Impact of a hydropower plant on the downstream reach of a river

  • Zdankus N
  • Vaikasas S
  • Sabas G
  • 34


    Mendeley users who have this article in their library.
  • 17


    Citations of this article.


The impact of a hydropower plant (HPP) on the environment, first of all on the riverbed of downstream reach as well as on fish communities is analysed in the paper. Frequent switching on and off of turbines has been determined to be the reason of intensive and long-lasting riverbed scour, also significant reduction of fish communities. Each switching on and off of HPP turbines is found to cause a sudden change of water discharge and level in the downstream reach. Water level suddenly drops down after the turbine switches off. Uplift force of ground water flowing from a riverbed destructs a reinforcing layer of large ground particles formed during the self-lining process. Scour of small particles from the bottom sets in. The riverbed deepens significantly until a new reinforcing layer forms. Suggestions are given to slow down turbine switching within technical possibilities. This simple measure allows to increase the length of a reflux wave, to reduce the speed of water level drop and the length of river reach under the scour danger.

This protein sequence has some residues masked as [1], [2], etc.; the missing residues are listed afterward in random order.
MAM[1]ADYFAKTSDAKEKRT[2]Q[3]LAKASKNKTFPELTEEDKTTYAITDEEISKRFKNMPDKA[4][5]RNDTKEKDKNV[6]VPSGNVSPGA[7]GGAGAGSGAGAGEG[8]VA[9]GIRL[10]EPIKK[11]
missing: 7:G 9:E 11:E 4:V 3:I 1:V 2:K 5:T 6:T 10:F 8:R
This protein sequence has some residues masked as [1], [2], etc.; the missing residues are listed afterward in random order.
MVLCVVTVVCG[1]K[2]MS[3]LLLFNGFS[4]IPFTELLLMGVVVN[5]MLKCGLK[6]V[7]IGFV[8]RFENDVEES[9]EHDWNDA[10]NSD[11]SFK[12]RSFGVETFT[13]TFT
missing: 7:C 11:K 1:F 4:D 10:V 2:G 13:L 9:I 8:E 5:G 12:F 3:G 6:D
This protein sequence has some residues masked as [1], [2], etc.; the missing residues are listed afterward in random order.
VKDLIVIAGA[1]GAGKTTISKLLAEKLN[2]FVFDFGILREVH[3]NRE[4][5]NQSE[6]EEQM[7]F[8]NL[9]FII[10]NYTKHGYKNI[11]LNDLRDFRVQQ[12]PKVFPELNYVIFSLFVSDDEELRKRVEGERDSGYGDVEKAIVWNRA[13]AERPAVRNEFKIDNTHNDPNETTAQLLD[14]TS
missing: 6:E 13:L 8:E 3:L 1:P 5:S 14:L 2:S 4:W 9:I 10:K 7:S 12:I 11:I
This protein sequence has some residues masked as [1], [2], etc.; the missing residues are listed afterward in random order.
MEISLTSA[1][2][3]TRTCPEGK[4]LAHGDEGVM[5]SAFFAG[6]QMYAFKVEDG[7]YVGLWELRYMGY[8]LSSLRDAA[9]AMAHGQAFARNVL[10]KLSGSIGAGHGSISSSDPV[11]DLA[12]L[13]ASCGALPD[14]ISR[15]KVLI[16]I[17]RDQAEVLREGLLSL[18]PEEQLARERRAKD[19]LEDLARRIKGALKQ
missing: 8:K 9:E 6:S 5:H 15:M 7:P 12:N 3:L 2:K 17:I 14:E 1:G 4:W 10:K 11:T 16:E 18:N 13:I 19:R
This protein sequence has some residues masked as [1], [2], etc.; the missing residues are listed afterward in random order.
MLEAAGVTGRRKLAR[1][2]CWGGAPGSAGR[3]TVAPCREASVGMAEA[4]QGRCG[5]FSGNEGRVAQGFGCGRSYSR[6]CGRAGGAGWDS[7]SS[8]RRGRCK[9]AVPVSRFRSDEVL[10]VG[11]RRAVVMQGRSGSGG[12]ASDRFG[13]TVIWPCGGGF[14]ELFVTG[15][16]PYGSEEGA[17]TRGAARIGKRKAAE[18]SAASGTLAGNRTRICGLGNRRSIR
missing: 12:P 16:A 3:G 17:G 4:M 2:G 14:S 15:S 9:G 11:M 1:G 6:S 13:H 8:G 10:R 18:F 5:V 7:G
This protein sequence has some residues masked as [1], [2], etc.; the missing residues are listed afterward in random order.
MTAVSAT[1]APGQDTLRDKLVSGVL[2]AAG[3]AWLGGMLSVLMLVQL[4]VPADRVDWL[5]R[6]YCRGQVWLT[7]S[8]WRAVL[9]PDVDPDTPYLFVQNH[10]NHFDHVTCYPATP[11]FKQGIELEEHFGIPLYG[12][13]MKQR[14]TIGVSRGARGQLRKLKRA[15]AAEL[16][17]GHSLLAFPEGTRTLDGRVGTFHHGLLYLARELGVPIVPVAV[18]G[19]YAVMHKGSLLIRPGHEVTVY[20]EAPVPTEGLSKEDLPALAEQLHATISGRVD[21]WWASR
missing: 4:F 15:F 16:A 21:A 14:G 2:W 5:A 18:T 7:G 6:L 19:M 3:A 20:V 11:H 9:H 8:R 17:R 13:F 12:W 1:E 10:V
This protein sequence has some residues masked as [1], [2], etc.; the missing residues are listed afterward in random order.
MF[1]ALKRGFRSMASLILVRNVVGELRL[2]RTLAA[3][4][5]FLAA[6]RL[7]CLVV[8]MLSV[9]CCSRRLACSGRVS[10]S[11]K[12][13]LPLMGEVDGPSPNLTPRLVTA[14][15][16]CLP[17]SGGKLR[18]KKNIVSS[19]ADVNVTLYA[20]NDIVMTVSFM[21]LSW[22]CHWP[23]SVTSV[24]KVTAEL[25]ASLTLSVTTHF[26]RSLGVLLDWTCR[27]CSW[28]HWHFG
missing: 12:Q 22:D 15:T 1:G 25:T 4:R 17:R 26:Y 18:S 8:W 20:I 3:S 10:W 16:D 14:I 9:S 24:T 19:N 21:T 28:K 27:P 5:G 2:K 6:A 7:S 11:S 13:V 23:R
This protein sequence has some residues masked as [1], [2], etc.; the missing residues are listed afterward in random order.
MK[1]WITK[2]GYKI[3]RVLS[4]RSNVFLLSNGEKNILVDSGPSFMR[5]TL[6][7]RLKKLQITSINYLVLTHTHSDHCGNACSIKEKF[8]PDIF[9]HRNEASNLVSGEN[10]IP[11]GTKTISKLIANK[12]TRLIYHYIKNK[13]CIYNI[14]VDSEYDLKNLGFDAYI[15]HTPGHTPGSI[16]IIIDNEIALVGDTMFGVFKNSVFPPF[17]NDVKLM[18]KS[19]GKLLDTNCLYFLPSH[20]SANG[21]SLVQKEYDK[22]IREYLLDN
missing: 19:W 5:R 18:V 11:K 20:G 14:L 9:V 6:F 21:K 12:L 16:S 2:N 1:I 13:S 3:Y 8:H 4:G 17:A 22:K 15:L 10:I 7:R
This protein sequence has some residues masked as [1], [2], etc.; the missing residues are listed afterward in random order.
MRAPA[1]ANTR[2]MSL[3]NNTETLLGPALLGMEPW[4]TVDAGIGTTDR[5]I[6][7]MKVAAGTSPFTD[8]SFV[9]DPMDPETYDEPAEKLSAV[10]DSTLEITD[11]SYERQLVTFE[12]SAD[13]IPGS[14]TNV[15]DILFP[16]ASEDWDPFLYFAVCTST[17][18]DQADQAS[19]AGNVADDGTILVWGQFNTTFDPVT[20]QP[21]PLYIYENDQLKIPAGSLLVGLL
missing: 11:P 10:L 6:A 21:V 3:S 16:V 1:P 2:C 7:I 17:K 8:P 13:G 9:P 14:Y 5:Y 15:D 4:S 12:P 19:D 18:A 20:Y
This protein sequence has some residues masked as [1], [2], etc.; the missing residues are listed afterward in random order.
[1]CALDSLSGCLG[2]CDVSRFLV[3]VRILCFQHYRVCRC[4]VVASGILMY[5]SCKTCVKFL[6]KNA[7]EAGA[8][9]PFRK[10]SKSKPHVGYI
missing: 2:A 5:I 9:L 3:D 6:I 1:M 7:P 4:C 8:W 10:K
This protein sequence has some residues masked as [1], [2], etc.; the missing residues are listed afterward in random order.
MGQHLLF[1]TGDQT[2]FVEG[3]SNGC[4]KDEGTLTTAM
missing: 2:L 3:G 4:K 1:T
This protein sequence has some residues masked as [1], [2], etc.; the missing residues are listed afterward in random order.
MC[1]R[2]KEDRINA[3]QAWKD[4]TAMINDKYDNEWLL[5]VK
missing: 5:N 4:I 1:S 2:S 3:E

Get free article suggestions today

Mendeley saves you time finding and organizing research

Sign up here
Already have an account ?Sign in

Find this document


  • Narimantas Zdankus

  • Saulius Vaikasas

  • Gintautas Sabas

Cite this document

Choose a citation style from the tabs below

Save time finding and organizing research with Mendeley

Sign up for free